"I think there's a viewpoint that that's a personal determination to make," Rohr said.
About 7,500 homes were damaged or destroyed in the May 2011 Joplin tornado. Rohr said 84 percent of homes have been rebuilt, fixed or have permits pending. While the city doesn't require safe rooms, it recommends that people "shelter in place" in the event of a storm — either in a basement, an interior closet or a safe room — rather than leaving to try to make it to one of several community storm shelters being built at Joplin schools.
Some local governments have taken a partial step toward a residential storm shelter mandate. A Wichita, Kan., ordinance adopted in 1994 requires storm shelters in existing mobile home parks with at least 20 homes and in new parks with at least 10 mobile homes. A 2000 ordinance adopted in Wichita's home of Sedgwick County also required storm shelters for all new mobile home parks with space for at least 10 homes.
Alabama is the only state that requires new schools to be built with safe rooms, according to the National Storm Shelter Association. But similar mandates could come in the future. Kiesling said a draft of the 2015 update for the International Building Code calls for new schools to have storm-safe areas. Many states and cities incorporate those building standards into their own laws.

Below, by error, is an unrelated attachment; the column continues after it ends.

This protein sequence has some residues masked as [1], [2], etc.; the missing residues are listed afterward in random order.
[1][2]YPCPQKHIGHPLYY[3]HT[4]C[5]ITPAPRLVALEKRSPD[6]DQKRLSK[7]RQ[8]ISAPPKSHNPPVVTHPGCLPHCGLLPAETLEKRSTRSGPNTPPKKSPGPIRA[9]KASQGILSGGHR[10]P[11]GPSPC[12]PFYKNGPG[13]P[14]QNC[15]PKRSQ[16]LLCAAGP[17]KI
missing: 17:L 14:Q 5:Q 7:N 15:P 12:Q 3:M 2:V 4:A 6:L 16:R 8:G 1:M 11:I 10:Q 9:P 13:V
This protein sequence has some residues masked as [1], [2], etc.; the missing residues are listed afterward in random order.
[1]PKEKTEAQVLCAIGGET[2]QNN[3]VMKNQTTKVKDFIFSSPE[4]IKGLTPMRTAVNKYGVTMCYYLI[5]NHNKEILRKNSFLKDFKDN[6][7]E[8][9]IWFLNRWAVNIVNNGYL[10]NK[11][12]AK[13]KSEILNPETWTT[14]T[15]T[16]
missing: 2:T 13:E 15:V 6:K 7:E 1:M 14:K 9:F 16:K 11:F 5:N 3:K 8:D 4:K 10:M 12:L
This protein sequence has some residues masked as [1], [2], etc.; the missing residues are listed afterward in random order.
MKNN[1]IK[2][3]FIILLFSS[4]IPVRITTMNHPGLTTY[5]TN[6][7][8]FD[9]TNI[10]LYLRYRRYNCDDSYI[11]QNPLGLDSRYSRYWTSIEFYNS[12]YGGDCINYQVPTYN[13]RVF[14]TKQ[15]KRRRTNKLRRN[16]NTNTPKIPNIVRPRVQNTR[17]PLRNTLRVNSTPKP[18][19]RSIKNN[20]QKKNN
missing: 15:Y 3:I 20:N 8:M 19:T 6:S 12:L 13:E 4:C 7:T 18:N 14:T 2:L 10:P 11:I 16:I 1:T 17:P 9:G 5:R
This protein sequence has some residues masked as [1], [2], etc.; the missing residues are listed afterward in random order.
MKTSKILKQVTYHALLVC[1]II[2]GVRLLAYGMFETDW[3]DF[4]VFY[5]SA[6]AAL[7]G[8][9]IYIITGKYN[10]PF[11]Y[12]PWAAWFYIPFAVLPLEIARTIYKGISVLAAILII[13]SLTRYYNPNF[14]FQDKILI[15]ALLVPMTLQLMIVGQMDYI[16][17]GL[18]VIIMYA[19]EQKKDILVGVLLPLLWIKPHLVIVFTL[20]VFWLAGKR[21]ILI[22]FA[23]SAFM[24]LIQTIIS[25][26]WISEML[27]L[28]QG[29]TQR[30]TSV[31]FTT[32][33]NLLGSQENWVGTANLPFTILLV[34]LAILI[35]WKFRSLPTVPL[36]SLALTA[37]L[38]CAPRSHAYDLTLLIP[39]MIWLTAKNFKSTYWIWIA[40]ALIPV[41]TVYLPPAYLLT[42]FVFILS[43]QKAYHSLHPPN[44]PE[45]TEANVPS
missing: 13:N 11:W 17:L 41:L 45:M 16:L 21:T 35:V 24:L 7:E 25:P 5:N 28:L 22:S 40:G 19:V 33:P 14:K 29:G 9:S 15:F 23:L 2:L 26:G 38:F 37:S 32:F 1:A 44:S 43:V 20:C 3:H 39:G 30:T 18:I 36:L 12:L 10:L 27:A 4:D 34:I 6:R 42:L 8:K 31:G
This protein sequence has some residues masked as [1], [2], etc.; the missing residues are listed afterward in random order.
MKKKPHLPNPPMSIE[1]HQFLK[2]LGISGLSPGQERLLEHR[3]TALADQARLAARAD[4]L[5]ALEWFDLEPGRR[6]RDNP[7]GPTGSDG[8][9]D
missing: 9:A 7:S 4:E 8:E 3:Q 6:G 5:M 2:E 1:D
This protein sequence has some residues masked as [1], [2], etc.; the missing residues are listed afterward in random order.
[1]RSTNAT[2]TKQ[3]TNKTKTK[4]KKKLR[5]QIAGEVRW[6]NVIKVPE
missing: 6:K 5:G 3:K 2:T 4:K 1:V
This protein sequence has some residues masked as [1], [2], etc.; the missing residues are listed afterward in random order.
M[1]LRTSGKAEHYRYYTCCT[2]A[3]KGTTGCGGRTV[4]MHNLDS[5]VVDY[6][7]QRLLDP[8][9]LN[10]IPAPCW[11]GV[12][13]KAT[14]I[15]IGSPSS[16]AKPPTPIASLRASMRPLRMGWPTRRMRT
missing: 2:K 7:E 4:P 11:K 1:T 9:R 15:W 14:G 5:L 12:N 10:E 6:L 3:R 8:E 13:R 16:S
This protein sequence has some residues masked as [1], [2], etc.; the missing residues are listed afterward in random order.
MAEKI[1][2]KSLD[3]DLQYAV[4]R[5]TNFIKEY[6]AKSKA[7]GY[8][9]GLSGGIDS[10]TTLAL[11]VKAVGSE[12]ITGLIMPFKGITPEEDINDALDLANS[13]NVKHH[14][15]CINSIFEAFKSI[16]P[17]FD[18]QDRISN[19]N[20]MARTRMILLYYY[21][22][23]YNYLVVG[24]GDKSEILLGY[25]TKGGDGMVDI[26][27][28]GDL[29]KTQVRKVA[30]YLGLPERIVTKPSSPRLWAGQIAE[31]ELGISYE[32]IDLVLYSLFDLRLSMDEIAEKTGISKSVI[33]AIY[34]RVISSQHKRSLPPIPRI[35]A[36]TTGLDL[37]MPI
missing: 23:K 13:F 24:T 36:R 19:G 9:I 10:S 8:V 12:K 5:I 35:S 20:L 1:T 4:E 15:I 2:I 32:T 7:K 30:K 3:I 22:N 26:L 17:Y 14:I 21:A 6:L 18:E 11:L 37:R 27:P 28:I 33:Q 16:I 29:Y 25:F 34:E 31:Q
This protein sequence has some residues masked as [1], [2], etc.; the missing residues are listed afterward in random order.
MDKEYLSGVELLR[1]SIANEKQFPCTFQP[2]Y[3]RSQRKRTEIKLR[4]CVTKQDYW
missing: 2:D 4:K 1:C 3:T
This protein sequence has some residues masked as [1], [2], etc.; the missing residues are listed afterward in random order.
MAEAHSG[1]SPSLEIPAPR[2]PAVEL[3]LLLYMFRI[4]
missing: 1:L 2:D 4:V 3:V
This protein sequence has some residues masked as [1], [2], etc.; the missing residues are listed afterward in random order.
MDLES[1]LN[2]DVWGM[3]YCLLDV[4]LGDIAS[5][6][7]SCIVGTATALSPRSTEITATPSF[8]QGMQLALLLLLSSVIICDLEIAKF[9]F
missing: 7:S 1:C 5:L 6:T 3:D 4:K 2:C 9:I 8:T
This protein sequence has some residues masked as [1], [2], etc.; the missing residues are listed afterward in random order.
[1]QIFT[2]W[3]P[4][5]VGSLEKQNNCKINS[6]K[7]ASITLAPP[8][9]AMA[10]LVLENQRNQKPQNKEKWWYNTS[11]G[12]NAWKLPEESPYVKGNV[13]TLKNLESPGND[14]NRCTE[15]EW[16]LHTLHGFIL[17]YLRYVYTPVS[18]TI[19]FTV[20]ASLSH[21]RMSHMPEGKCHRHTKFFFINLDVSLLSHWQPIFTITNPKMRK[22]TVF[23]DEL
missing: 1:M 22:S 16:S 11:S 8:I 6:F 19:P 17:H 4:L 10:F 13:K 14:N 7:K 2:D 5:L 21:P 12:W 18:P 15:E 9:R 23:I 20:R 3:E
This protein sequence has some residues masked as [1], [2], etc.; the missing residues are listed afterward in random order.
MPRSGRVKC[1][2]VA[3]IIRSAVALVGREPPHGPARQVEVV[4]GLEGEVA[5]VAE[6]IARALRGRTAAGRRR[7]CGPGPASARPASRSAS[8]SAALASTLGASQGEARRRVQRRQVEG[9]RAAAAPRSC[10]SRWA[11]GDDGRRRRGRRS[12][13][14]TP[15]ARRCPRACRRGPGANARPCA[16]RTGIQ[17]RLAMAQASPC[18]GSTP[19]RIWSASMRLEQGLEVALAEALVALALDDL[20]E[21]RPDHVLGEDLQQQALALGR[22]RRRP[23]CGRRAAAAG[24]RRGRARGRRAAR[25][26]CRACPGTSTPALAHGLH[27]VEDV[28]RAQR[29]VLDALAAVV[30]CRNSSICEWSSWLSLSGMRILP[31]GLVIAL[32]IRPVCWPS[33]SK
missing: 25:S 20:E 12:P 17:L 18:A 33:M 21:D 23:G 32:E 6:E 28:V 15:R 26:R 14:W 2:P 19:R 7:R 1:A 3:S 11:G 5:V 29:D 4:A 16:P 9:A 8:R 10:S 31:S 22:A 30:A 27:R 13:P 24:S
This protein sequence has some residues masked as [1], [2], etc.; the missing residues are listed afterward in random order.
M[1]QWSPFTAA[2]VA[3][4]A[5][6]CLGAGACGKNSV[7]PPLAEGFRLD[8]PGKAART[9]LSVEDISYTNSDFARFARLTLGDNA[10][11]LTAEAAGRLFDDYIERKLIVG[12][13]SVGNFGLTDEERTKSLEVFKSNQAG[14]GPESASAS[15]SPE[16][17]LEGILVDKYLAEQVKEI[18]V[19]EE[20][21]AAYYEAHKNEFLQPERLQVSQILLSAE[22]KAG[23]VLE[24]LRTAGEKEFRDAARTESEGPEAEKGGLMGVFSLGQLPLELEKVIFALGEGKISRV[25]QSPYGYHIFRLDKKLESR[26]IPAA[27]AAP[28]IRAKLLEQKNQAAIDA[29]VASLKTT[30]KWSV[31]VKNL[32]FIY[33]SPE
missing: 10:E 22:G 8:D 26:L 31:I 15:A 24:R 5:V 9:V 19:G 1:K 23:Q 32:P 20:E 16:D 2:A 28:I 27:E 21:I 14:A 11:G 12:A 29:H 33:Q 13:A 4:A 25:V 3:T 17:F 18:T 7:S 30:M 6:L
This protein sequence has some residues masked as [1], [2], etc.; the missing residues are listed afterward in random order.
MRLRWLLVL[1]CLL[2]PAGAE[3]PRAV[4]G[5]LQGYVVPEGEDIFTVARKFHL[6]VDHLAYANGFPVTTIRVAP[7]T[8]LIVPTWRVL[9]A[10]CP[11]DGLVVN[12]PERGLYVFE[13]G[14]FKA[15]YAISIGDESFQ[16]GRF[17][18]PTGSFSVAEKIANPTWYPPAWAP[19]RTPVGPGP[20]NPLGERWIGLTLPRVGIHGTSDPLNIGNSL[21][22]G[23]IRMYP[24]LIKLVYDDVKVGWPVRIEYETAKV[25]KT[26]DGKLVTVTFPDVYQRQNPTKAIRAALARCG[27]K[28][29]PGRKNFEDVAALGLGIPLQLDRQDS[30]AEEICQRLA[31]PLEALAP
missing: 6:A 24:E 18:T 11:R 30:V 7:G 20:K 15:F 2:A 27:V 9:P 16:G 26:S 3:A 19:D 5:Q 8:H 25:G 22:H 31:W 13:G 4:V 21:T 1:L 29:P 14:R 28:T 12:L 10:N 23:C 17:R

Although several schools in the Oklahoma City area already have safe rooms, the two elementary schools that were destroyed by Monday's tornado did not have them. Seven children died in one of those schools.
Yet the question remains. If the government were to mandate safe rooms in schools or homes, would people actually use them?
With a tornado visibly approaching their Moore home, 20-year-old Maritza Marin fled by vehicle with her mother, father and a younger sister. They drove several blocks away, then returned to see a neighbor's red car dumped onto what once was her bedroom. Marin said their home had no storm shelter. She likes the mayor's proposed requirement, but she's not sure she would use a storm shelter if she again found herself facing a tornado.
"I think it would be good to have a shelter, but if you can run away from one, it's better," Marin said.